Fanny Gilabert and Jerome Alby
French company Mediatoon successfully manages and markets iconic shows worldwide, and thanks to its in-house studios (Belvision, Dargaud Media, Dupuis Audiovisuel, Ellipsanime, Storimages), third party producers and other major anime partners, the group has a catalogue consisting of over 4.000 hours worth of entertainment for kids and family. During Mifa, Jerome Alby, Managing Director / DG of Global Sales, Presales, Digital Exploitation, and Financing at Mediatoon, explained to Señal News which are the clients’ needs in these post-pandemic times.
● How do you see the market after two years without it?
“For me, Mifa is definitely the comeback-market for animation. In terms of trends, the pandemic period had a huge impact on the growth of all of our non-linear deals and developments. Actually, 2020 was one of our best years in terms of revenues because everybody was in front of the TV, so we renewed so many SVOD deals and got lot of new ones. Furthermore, the AVOD offering that we manage -we have 200 YouTube channels today- worked really well. In terms of what the market is looking for, there is definitely much more serialized demand also in animation, maybe because of the fact that sometimes channels acquire that type of content both for linear and non-linear. There is also a strong demand for comedy, and for broadcasters, if it is a well-known brand, it is better.”
● What changed from the pandemic times to this new normal?
“It feels like we are getting back to normality, and sometimes I also feel some anxiety to know what is coming up. We decided to restructure and reboot in terms of creation. We are now focusing on all different genres, offering content that goes from preschool to teen and adult animation. We even have anime, which is really working out right now. We have some titles such as the anime-adjusted show ‘Zombillenium’ or the manga-adaptation show ‘Dreamland,’ which we announced during our press conference at Mifa.”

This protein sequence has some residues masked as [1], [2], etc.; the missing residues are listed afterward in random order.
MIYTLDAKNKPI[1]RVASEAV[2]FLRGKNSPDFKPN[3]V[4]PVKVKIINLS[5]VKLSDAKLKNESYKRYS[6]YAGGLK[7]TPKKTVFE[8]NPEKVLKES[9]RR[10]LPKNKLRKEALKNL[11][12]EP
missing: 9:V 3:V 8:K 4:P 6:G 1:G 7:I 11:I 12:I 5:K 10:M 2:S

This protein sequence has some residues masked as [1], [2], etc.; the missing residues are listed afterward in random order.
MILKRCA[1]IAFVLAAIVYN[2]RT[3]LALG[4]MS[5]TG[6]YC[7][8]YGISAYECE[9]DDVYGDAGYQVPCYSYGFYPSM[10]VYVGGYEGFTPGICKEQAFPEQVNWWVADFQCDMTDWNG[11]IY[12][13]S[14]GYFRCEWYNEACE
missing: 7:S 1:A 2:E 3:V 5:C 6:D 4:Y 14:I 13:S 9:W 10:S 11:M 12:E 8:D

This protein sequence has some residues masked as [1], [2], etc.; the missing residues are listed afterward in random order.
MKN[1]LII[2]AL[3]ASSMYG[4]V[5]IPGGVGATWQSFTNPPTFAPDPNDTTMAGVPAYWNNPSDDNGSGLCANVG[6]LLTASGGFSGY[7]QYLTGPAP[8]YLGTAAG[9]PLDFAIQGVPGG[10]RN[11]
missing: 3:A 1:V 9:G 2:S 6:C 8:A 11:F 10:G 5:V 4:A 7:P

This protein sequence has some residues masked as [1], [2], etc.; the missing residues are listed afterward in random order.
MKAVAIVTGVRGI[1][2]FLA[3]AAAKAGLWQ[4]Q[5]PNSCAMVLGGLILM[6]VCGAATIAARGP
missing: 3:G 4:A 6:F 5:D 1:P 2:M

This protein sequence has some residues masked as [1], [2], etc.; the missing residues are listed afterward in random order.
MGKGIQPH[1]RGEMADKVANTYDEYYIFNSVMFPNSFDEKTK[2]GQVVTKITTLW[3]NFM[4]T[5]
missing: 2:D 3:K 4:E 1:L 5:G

● Regarding genres and stories, which are the differences between linear and non-linear clients’ demands?
“Regarding traditional TV channels, there has been a really strong acceleration of the shift from linear to non-linear, but I think that shift is more a mix of both models. Since the traditional networks are all restructuring, they are all trying to find a model that combines both the linear and the non-linear experience, which is also a real challenge for them. In the end, we are trying to better address the audience, and the Covid helped with that, because people spent so much time in front of the screen and broadcasters now have a much stronger view on what they need and want. With that in mind, when they come to a company like us, we can definitely address all those needs they have.”
● Did the pandemic accelerate the increasing demand for content?
“Exactly. The tricky part is that, at the end of the day, the money has not increase that much, so it is all about how to be creative enough to come up with an idea that broadcasters will like, or be able to listen to what broadcasters are looking for. You can learn how to optimize quality, but at the end of the day you cannot have quality without spending money. That is the challenge that we have as producers and distributors.”
● What is the challenge of finding new stories?
“One of the key topics is getting all the storytelling and the writing right. If that is okay, our challenge is being able to bring that to life in the right way. That is why we try to make sure we get all the right talent to work with, and also that the team is conformed by people all over the world in order to better address the audience. Our main goal is trying to make a show as global as possible. We all like stories, and if you manage to tell them in a very unique way, normally you can reach everybody.”
By Diego Alfagemez, from Annecy